Although the menopause transition is primarily thought of as a normal physiological transition, it is a time that encompasses the period of time when women are experiencing changes in the menstrual cycle reflective of endocrine changes. The physiologic processes can be difficult for providers to describe. In 2001, the Stages of Reproductive Aging Workshop (STRAW) developed a standardized approach to menopause terminology.
Please discuss the STRAW and the STRAW +10 definitions and why it is important for providers to have common language when communicating about the stages of menopause.
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The menopause transition is a significant physiological event that affects women during the later stages of their reproductive lives. It is important for medical providers to have a standardized approach to menopause terminology to communicate effectively with their patients. In this answer, we will discuss the STRAW and STRAW +10 definitions and why it is crucial for medical providers to have a common language when communicating about the stages of menopause.
The Stages of Reproductive Aging Workshop (STRAW) developed a standardized approach to menopause terminology, which was created to improve communication between providers regarding the stages of menopause. The STRAW defines the reproductive aging stages in a standard and consistent manner, consisting of three stages. The first stage is defined as the early menopausal transition, which occurs when a woman experiences irregular menstrual cycles. The second stage is the late menopausal transition, which is characterized by an extended period of time with no menstrual cycles. The third stage is post-menopause, which is defined after 12 consecutive months of no menstrual cycles (Santen & Allred, 2016).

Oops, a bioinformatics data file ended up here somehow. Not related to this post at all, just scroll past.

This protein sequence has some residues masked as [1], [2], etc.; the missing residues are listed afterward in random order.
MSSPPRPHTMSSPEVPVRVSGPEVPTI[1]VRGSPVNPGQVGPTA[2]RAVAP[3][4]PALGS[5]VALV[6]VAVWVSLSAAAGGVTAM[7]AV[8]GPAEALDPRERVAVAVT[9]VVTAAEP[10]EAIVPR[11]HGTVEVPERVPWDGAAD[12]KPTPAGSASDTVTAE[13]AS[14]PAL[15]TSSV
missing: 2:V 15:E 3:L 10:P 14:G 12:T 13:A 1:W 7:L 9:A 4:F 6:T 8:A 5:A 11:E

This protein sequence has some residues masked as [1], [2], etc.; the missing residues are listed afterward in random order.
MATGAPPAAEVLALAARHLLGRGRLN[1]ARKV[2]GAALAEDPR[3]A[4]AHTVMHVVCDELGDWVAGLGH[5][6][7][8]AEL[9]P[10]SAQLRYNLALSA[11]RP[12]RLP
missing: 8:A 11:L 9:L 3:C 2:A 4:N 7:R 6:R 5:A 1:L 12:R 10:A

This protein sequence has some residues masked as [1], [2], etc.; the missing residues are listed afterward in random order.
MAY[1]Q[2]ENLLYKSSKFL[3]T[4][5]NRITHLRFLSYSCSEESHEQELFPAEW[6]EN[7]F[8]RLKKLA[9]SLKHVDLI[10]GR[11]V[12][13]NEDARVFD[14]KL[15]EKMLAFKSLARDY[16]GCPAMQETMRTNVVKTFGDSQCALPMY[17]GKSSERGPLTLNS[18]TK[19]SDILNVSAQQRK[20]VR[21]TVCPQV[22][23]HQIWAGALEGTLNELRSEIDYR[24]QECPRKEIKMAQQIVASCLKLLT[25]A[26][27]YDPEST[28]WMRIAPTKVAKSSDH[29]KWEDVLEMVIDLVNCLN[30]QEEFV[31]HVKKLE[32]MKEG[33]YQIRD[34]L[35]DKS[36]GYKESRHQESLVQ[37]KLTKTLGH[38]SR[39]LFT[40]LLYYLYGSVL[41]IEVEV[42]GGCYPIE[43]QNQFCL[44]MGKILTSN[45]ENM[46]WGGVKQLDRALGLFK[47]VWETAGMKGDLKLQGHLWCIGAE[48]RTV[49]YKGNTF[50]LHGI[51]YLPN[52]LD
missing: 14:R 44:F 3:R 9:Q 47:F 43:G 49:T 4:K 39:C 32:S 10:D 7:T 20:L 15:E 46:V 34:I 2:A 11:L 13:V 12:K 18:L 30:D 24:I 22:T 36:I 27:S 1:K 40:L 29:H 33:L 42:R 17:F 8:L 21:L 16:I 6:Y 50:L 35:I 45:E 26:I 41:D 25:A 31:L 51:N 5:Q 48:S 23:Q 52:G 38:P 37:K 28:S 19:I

In 2012, the STRAW +10 definitions were developed, which provided additional information on the early menopausal transition. It was found that women’s experiences during this stage can vary significantly, and additional criteria were added to the original definition. The updated definition includes menstrual changes, hormonal changes, and physical symptoms such as hot flashes, night sweats, cognitive changes, and vaginal dryness.
It is essential for providers to have a common language when communicating about the stages of menopause because it ensures that they are all providing consistent and accurate information to their patients. With a standardized approach, providers can efficiently communicate with one another and provide a more integrated approach to medical care. Patients can also benefit from a consistent language as they are more likely to understand the changes they are experiencing and better able to manage their health during this transition.
Santen, R. J., & Allred, D. C. (2016). Menopause terminology: The Kronos Early Estrogen Prevention Study (KEEPS) experience. Maturitas, 91, 22-25.
Stages of Reproductive Aging Workshop (STRAW) +10. (2012). Proceedings of the 2010 Stages of Reproductive Aging Workshop + 10: addressing the unfinished agenda of staging reproductive aging. Menopause, 19(4), 387–395.